We made tie-dyed eggs yesterday. It was SO fun! I definitely recommend following this beautiful tutorial from ourbestbites.com. I found the link via goodyblog. Those parenting websites are great for finding fun things to fill up dull afternoons.
I have to share here because it’s super-fun and super-easy and it would be tragic if you didn’t rush out and try this yourself. (I mean if you’re into silly crafting like I am of course.) It wasn’t very messy, so don’t let that scare you away. I think the only offensive thing might be the stinky ties that I bought at a local thrift store. They were cheap and stained but boiling water kills germs so no worries there.
First you get some ties and deconstruct them so that you can use the silk (they have to be 100% silk ties, no poly-blends). The directions are much better in the linked tutorial above so I’m just going to gloss over the steps quickly and add my two cents. You pretty much can only use the bottom portion of the tie because that’s the only spot big enough to wrap up an egg completely.
I also had some silk pajama pants that someone had given me ages ago to make lumpy cats out of so I used those too and they worked marvelously. Anything silk will work. I really wanted to cut up one of my Chinese silk shirts but I love my shirts too much so they stayed in the closet. Maybe someday I’ll buy some kimono silk just for egg dying. That would be really really pretty for eggs with Asian flair.
Next we wrapped up the eggs in the silk and tied them with a piece of string.
Actually I left out a funny detail. Earlier in the day I had boiled a whole dozen eggs, thinking I would get a jump start on the process. Then later when Bug was taking her nap, I finally sat down and read the directions. That’s when I noticed that the recipe called for RAW eggs. Doh. I always do this. It pays to read ahead.
I hemmed and hawed over what to do and finally sent off an email to the site asking them what I should do. I never expected a response because I’m a blogger and I hardly ever get to my emails in a timely manner. I figured I was screwed.
What do you know, a few moments later an email popped into my inbox saying not to worry about re-boiling the eggs because the only concern would be that they would be inedible which they are anyway because the dyes from the ties could be toxic. Good to know! So I’ve learned three things: it’s okay to re-boil eggs if you don’t intend to eat them, clothing dye can be toxic to eat and it’s really nice to answer your emails right away. I’ll have to work on that last one.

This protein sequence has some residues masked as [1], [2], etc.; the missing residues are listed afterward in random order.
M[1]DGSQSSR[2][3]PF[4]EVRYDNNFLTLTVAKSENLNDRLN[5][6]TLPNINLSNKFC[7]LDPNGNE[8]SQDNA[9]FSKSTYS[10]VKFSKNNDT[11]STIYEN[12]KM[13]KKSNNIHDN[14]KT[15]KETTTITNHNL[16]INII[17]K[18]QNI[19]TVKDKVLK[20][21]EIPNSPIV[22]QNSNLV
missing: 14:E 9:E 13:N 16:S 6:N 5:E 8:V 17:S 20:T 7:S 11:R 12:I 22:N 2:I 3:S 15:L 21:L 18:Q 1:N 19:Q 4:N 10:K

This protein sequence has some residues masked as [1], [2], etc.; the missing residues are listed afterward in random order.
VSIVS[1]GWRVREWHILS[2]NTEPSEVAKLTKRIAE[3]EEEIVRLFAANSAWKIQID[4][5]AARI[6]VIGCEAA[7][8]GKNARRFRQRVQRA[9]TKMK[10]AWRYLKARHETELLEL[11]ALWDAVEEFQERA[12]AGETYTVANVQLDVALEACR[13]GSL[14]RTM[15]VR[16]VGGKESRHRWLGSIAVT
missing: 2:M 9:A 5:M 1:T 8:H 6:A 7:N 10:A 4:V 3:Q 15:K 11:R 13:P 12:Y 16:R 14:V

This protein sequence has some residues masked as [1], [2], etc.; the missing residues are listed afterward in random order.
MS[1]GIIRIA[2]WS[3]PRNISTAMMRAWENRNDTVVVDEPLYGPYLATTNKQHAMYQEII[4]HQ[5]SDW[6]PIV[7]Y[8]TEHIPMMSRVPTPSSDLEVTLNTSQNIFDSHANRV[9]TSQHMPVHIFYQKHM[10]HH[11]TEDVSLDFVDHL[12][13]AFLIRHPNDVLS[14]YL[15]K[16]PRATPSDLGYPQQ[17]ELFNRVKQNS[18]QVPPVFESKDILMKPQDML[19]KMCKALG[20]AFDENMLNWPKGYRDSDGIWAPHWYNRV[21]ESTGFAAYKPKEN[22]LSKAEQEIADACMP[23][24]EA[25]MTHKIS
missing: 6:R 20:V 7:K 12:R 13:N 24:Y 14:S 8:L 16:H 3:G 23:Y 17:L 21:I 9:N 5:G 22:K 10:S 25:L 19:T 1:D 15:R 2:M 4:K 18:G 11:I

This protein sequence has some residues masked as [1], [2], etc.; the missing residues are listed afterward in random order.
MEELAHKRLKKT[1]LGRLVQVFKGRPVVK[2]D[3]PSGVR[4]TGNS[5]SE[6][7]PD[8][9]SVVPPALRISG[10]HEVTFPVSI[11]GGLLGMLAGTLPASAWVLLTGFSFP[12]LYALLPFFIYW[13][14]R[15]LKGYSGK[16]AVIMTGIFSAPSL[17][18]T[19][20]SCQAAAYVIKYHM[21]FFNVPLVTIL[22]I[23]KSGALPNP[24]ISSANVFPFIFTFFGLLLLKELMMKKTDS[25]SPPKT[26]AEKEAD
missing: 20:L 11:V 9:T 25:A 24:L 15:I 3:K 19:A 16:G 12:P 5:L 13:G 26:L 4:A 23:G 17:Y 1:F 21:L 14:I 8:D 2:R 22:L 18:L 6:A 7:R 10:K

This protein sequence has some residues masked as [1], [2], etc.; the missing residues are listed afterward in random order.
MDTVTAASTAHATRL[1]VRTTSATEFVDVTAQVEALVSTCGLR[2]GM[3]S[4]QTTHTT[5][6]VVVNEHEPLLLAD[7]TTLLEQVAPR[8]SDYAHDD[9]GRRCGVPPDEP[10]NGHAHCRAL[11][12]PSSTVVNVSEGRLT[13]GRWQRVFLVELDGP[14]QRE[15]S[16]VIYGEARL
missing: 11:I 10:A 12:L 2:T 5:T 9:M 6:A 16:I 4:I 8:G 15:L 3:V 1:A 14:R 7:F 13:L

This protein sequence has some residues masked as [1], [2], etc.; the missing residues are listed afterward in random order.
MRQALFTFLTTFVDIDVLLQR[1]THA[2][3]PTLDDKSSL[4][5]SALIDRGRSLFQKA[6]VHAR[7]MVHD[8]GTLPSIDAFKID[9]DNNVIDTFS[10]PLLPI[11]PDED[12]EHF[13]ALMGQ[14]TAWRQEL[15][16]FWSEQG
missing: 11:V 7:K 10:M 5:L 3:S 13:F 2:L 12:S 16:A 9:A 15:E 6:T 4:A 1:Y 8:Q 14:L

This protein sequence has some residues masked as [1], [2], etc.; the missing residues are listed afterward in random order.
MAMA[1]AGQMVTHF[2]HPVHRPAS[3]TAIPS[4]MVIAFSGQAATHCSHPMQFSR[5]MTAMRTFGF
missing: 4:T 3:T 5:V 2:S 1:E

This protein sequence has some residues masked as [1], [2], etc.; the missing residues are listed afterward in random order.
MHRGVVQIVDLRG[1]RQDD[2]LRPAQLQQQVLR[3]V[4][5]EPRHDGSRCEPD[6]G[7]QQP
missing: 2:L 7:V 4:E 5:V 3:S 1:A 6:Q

After the eggs were tied up in their silk squares, we wrapped them again with scraps of an old t-shirt that I also bought at the same thrift store. Thrift stores are so handy! I need to shop them more often. This whole craft (plus a bunny rabbit that Bug refused to put down) cost me about six bucks. I’m sure you could spend way less but for some reason my thrift store sells ties for two dollars instead of fifty cents. I guess it’s a high end thrift store. Ha ha.
While we waited for the silk-tied eggs to boil for 25 minutes, we made the other kind of tie-dyed eggs—the scary kind with real food coloring that gets all over your hands and turns you into a swamp monster for 24 hours. I’ve never had much luck with putting drops of dye in water and then dunking eggs. I’ve never bought one of those kits either. When I read about this method of just squeezing drops of food coloring directly onto the eggs and then swirling them around in a colander, I was sold. It worked great and the color was very vivid, which I love.
As you can see, we used some neon green dye liberally. Like Bethany twittered, it is pretty ironic that the bright green toxic-looking eggs are totally harmless to eat, while the soft pretty-looking tie-dyed eggs are probably not a good idea to eat. I don’t think they will kill you or make you sick but I also don’t think they would be FDA-approved. I know it’s a waste of eggs but I think it’s worth it for the pretty centerpiece they will be later.
Twenty-five minutes is a long time in Toddlerland so we also made some cookies while we waited for the eggs to cook and then cool.
Besides, I like to go big when I make messes. And like I said, the silk dyeing wasn’t all that messy.
Finally, the eggs were cool enough to touch and then the unwrapping process began. This is by far the best part of the whole project. You just never know what the eggs are going to turn out like. Some were bright and pretty, others were soft and muted. In some places the patterns took perfectly while in other places (where the fabric was likely folded) the colors swirled.
This was from a dark colored purply-blue striped tie.
This was from an M.C. Escher tie. I sort of felt bad about cutting this tie up but it was stained, probably from somebody dripping gravy on it during a Sunday dinner so I got over that.
The pink tie turned out the most exciting, I think.
All in all they were super fun. I’m going to be collecting silk ties from now on. If you have any neat ones, save them for me!